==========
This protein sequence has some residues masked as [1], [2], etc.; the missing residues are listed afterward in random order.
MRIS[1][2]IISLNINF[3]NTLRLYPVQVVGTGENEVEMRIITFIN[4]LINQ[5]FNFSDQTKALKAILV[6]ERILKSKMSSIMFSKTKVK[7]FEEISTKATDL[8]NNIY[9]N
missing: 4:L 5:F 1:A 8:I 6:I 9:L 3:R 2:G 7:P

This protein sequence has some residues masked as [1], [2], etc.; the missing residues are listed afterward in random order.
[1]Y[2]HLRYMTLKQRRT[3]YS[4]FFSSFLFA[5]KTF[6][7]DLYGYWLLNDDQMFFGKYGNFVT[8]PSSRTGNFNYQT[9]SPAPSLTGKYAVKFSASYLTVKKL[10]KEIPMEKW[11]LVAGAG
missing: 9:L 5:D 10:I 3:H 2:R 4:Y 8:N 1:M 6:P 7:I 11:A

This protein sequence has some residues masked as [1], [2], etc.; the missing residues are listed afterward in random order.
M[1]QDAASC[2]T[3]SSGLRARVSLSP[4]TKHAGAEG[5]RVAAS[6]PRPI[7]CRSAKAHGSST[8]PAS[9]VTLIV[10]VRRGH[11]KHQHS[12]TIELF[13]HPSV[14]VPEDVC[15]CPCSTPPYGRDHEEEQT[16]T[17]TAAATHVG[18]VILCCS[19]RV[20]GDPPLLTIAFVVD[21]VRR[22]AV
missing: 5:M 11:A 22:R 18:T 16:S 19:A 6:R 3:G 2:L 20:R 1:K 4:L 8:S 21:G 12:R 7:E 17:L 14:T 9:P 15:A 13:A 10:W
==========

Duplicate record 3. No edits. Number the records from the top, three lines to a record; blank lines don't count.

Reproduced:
This protein sequence has some residues masked as [1], [2], etc.; the missing residues are listed afterward in random order.
M[1]QDAASC[2]T[3]SSGLRARVSLSP[4]TKHAGAEG[5]RVAAS[6]PRPI[7]CRSAKAHGSST[8]PAS[9]VTLIV[10]VRRGH[11]KHQHS[12]TIELF[13]HPSV[14]VPEDVC[15]CPCSTPPYGRDHEEEQT[16]T[17]TAAATHVG[18]VILCCS[19]RV[20]GDPPLLTIAFVVD[21]VRR[22]AV
missing: 5:M 11:A 22:R 18:T 16:S 19:A 6:R 3:G 2:L 20:R 1:K 4:L 8:S 21:G 12:R 7:E 17:L 14:T 9:P 15:A 13:A 10:W